What my degree in IPE didn't teach me about baking, DIY, fitness, and life…
We worried that it might be asbestos and called an expert. He took samples of the fibers. He also mentioned that a lot of houses had asbestos lagging around the pipes in their basements. We have a basement and it has pipes… eek. We had him test those too.
No asbestos in the ceiling fibers – yay! Asbestos in the pipe lagging, 2 separate kinds – boo!
We started doing more research on asbestos and read that at one time it was in over 3000 different household products, including floor tiles and faux marble window ledges. The picture of the tile that came with the article was the exact same one we have in our house. So we decided to do more testing. This time I sent away for a kit from our local consumer organisation.
So what does that mean? Well we’ve spent a lot of the last month figuring that out. Asbestos is a great substance. It’s heat resistant, fire resistant, a great insulator, makes tiles stronger, and glue more resistant. Just one problem – it’s deadly. There are a couple of different forms, some more friable than others. The more friable, the more problematic. The thing is asbestos isn’t a problem as long as it’s intact. You can hold it, play with it, lick it, eat it – no problem. But if it breaks and the fibers get in the air and you inhale it, well… then you’re in trouble. Just one fiber lodged in your lungs can mean a death sentence. Worse still, the time between exposure and the onset of disease can be a decade or more.
There are a couple of ways of dealing with asbestos: encapsulation or removal. Because it’s perfectly safe when it’s intact, you can often encapsulate it and forget it, that is as long as you never disturb it afterwards. If our tiles were all in good shape, then that might be an option (In fact sometimes that’s the safer option). But they’re going on 60 years old, a bunch of them are coming up, and the ones in the bathroom that have been exposed to water are in seriously bad shape. And the pipes, well, as you can see from the picture, they’re already being held together by duck tape. So, removal it is.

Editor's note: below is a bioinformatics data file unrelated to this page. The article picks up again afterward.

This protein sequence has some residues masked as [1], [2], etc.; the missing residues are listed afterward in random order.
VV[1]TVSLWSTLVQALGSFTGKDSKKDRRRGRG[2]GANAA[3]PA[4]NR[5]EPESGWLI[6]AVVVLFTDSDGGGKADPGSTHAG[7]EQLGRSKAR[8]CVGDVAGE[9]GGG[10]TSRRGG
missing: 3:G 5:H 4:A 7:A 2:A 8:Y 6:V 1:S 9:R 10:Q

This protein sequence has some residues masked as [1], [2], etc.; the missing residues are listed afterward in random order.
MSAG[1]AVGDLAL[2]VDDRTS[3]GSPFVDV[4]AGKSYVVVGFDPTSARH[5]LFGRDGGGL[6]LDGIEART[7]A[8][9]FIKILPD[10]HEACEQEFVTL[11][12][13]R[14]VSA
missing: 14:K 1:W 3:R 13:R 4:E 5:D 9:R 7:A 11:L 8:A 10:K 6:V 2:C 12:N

We’ve contacted a bunch of removal companies for estimates and man, it’s a process… Have you ever seen the movie Outbreak? You know the containment procedures they use to avoid the spread of the virus? Well, yeah, that’s what asbestos removal is like. They tent the house in plastic, create a negative pressure environment, don space suits, and follow a shower decontamination procedure.
But before any of that can happen, a full inventory of the house must be done to rule out any other source of asbestos, an environmental permit must obtained, and oh yeah – the space where asbestos is to be removed must be emptied. Because we have asbestos most everywhere and don’t want to move out during the work, we’re planning on doing it in 2 stages. We’ll empty half the house, do the outbreak containment thing, remove the asbestos and camp in the other half of the house. Then we’ll switch sides and do it all again.
This wasn’t really my plan for the next stage in our house renovations, but I’m really glad we found it now when most of it is still intact. Worried you might have asbestos too? Here’s the EPA’s information sheet. It’s often found in insulation, roofing materials, old ironing boards, floor tiles, and textured paints. If you do find asbestos or think you might have some in your house, don’t disturb it. Call an expert, have it tested, and then you can decide what to do.
Here’s hoping this is the last big surprise for a while =)